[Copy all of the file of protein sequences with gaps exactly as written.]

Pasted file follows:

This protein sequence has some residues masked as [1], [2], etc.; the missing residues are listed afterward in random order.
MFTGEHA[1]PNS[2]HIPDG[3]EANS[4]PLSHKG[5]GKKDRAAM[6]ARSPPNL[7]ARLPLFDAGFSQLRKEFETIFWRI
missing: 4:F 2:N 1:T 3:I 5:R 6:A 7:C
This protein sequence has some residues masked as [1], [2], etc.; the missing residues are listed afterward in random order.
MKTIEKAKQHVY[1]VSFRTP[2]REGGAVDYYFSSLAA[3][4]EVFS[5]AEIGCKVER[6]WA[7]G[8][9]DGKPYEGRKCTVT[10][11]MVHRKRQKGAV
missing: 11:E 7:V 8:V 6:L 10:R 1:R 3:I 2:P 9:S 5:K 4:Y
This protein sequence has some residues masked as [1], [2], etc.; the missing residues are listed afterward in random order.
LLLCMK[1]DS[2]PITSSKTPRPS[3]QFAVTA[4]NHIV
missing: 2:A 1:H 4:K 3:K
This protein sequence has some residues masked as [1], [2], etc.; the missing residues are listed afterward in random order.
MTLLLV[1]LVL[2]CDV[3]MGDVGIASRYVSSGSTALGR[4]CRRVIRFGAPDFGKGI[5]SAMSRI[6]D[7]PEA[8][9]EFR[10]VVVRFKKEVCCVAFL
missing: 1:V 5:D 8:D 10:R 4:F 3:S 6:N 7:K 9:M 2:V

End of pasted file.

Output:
This protein sequence has some residues masked as [1], [2], etc.; the missing residues are listed afterward in random order.
MFTGEHA[1]PNS[2]HIPDG[3]EANS[4]PLSHKG[5]GKKDRAAM[6]ARSPPNL[7]ARLPLFDAGFSQLRKEFETIFWRI
missing: 4:F 2:N 1:T 3:I 5:R 6:A 7:C
This protein sequence has some residues masked as [1], [2], etc.; the missing residues are listed afterward in random order.
MKTIEKAKQHVY[1]VSFRTP[2]REGGAVDYYFSSLAA[3][4]EVFS[5]AEIGCKVER[6]WA[7]G[8][9]DGKPYEGRKCTVT[10][11]MVHRKRQKGAV
missing: 11:E 7:V 8:V 6:L 10:R 1:R 3:I 2:P 9:S 5:K 4:Y
This protein sequence has some residues masked as [1], [2], etc.; the missing residues are listed afterward in random order.
LLLCMK[1]DS[2]PITSSKTPRPS[3]QFAVTA[4]NHIV
missing: 2:A 1:H 4:K 3:K
This protein sequence has some residues masked as [1], [2], etc.; the missing residues are listed afterward in random order.
MTLLLV[1]LVL[2]CDV[3]MGDVGIASRYVSSGSTALGR[4]CRRVIRFGAPDFGKGI[5]SAMSRI[6]D[7]PEA[8][9]EFR[10]VVVRFKKEVCCVAFL
missing: 1:V 5:D 8:D 10:R 4:F 3:S 6:N 7:K 9:M 2:V